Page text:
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The Silk Road: Imagining Global Cultures from the Middle Ages to UNESCO and BRI


  • Credit value: 30 credits at Level 7
  • Convenor and tutor: Dr Kate Franklin
  • Assessment: a 4000-4500-word essay (75%) and an oral presentation (25%)

Module description

In this module we explore the Silk Road, both as it was practised, experienced and imagined in the medieval period (continuing from ancient contact and trade through the continent-spanning movements of merchants, missionaries and Mongols), and as it shapes the experience and imagination of global cultures in the present.

We will examine archaeological, historical and art historical data, including textiles, instruments, ceramics, painting, architecture, cuisine, personal adornments, travel accounts, and accounts of contact, exchange, difference and desire.

Critically considering 'the Silk Road' as an idea with a genealogy in western history, we will think about how medieval people situated in Europe, the Mediterranean, Central Asia and China imagined themselves in relation to a global world of tastes, and as situated among other cultures.

Finally, we will look at the continuing life of the Silk Road as a concept, as a setting for popular imagination but also for politics at different scales.

Indicative syllabus

  • Introductions: Silk Road imaginaries
  • Consuming the Silk Road: globality medieval and modern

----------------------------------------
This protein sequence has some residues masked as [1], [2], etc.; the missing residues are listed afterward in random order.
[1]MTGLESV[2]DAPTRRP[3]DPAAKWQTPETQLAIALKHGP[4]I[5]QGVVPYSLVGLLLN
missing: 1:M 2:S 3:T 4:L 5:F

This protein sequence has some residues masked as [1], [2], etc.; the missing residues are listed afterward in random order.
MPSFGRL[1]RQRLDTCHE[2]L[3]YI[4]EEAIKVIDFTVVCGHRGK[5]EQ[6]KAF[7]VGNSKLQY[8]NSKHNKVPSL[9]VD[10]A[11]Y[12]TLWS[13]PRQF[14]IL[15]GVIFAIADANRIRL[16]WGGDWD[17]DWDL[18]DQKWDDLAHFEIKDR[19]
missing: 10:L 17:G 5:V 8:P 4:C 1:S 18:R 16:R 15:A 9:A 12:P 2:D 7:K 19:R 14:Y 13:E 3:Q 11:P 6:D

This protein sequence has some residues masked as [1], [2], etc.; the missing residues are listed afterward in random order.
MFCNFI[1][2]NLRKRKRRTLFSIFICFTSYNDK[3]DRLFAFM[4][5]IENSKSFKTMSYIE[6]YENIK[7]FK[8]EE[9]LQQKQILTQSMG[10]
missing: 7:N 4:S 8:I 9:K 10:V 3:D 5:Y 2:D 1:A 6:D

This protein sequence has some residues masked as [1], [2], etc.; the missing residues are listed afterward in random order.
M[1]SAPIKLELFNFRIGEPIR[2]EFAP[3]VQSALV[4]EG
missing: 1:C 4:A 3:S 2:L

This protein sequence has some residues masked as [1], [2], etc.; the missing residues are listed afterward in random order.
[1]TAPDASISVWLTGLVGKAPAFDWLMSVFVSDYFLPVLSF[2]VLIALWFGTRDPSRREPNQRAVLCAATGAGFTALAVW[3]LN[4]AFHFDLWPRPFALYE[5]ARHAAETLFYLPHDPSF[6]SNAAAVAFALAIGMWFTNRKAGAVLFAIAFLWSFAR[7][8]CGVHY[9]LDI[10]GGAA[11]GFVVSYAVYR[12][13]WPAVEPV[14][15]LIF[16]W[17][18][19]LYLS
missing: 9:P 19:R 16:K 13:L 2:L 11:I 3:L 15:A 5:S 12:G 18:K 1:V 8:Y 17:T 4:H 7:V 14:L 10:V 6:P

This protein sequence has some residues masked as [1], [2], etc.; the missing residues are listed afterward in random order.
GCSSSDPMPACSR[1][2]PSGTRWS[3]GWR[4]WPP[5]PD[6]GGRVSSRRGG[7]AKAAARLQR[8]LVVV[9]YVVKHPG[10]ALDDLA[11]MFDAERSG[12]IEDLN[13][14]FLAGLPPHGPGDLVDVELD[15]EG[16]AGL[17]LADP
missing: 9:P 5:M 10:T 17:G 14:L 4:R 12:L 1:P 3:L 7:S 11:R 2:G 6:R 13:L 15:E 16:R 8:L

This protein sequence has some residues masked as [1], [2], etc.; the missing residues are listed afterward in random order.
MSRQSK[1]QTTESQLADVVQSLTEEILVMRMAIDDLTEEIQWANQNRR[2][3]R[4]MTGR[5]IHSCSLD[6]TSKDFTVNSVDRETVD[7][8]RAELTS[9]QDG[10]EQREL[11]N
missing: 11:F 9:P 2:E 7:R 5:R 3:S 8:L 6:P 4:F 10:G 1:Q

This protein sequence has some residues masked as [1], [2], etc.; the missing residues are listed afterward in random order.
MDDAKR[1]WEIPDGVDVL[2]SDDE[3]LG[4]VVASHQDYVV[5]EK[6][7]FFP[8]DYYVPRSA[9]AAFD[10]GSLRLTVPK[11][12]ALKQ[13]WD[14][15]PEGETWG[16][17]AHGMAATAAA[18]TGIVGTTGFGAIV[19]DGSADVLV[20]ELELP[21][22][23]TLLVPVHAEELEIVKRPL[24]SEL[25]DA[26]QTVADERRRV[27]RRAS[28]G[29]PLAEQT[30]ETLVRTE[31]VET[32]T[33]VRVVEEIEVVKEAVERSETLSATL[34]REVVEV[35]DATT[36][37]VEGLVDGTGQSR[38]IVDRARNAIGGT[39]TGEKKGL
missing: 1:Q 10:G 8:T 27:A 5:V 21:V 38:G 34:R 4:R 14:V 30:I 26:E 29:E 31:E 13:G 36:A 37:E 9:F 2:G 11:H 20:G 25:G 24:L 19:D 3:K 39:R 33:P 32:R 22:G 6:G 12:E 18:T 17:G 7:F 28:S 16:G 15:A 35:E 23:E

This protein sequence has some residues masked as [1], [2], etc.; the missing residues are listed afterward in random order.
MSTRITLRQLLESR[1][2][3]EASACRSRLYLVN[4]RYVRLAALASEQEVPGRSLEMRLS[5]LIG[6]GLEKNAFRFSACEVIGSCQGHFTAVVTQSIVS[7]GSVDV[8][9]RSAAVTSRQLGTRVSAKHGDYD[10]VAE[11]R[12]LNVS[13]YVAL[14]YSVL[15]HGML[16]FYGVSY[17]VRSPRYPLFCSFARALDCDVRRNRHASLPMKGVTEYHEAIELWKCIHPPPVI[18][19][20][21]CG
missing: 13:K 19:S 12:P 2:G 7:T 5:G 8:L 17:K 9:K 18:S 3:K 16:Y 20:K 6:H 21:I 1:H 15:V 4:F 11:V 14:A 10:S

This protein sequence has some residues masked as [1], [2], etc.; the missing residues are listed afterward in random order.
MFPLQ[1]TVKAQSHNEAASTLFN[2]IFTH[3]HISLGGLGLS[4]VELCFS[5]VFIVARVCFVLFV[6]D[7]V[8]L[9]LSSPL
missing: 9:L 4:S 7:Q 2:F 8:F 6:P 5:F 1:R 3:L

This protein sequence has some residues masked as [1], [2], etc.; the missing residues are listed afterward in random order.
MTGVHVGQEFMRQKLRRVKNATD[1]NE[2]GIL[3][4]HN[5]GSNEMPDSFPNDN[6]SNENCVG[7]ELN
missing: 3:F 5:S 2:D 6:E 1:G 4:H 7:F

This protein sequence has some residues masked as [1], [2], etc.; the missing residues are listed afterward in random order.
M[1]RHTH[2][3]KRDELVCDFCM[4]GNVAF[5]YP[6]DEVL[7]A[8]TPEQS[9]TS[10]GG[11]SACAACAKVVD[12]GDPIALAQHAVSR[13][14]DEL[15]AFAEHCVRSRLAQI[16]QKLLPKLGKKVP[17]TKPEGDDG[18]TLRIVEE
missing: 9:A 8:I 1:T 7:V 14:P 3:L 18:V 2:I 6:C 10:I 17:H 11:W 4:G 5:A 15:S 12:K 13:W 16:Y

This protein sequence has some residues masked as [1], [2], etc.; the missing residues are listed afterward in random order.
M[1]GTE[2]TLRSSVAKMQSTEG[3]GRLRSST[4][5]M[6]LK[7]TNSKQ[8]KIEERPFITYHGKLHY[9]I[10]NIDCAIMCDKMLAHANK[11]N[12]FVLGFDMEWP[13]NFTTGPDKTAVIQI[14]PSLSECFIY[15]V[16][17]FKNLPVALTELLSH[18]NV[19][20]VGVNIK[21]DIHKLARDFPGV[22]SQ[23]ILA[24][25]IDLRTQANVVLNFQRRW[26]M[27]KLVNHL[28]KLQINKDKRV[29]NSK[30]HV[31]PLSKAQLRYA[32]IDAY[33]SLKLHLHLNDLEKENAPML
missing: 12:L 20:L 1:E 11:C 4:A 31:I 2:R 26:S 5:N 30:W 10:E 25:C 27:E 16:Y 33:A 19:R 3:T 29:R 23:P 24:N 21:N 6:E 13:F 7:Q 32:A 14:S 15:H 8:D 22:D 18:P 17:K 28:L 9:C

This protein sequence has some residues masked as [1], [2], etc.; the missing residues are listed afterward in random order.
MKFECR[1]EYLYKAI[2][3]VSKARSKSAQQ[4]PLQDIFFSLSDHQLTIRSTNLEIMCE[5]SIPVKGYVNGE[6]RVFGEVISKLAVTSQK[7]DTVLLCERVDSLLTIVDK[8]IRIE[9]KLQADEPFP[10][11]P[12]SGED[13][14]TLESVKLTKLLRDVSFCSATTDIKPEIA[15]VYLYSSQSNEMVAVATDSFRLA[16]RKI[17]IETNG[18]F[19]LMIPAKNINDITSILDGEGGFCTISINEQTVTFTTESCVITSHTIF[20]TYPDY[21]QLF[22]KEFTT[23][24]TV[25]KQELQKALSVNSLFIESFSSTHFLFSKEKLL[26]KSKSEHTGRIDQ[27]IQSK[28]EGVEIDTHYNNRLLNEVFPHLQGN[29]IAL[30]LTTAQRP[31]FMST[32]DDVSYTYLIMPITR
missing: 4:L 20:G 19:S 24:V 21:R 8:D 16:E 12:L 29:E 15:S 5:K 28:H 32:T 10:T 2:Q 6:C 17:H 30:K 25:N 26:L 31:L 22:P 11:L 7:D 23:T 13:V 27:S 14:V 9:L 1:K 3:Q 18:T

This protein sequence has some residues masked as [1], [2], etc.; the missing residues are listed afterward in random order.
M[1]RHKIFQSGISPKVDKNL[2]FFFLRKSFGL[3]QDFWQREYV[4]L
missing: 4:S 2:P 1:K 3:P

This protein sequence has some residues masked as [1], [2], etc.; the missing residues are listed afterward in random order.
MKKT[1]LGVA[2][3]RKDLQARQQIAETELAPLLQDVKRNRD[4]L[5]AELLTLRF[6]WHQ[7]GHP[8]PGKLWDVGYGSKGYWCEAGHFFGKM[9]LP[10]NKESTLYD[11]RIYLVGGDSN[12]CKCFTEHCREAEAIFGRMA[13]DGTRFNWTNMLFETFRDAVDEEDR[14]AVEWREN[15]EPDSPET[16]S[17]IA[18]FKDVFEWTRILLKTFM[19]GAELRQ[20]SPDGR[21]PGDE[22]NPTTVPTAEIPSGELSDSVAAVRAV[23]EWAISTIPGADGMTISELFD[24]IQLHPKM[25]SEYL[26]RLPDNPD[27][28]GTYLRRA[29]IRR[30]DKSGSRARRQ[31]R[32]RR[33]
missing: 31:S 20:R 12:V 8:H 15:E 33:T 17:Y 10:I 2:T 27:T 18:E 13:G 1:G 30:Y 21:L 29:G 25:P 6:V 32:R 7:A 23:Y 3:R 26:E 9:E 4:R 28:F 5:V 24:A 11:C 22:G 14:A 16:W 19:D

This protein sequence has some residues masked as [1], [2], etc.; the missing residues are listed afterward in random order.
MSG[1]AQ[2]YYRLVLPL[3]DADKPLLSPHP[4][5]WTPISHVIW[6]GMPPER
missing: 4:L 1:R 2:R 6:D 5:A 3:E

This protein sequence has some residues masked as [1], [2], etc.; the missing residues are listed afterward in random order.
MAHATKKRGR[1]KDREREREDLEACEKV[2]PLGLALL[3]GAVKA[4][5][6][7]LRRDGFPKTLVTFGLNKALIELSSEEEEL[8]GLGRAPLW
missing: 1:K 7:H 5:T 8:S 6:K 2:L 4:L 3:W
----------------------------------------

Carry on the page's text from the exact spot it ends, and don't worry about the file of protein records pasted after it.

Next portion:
• Where was the Silk Road? Archaeological sites, routes, space-times
  • Scales of encounter: tracing exchange in history and in archaeology
  • Others and selves: depictions of difference in medieval sources
  • Travellers and tale-tellers
  • A taste for distance: medieval 'Silk Road things'
  • Other views: medieval South and East Asian perspectives on the Silk Road
  • Belts and roads: the Silk Road in modern political imaginations
  • Distant mirrors: pluralising views on a global medieval phenomenon

Learning objectives

By the end of this module, you will be:

  • familiar with archaeological and historical materials related to the broad geographic area encompassed by the medieval Silk Road
  • familiar with medieval representations of the 'Silk Road world' and its peoples
  • familiar with the evidence for medieval silk road commerce from various disciplines, including archaeology, art history, history
  • able to engage critically with theories of globalisation/and the global which draw on the medieval period
  • able to reflect critically on the implications for medieval history and archaeology as a global discipline presented by scalar engagements with the Silk Road
  • able to present anthropological, literary and critical historical frameworks for reading medieval accounts of alterity and encounter
  • able to engage with, effectively describe and analyse medieval primary materials: texts and objects
  • able to reflect on the connections between contemporary heritage politics and national policies and imaginaries of the medieval Silk Road.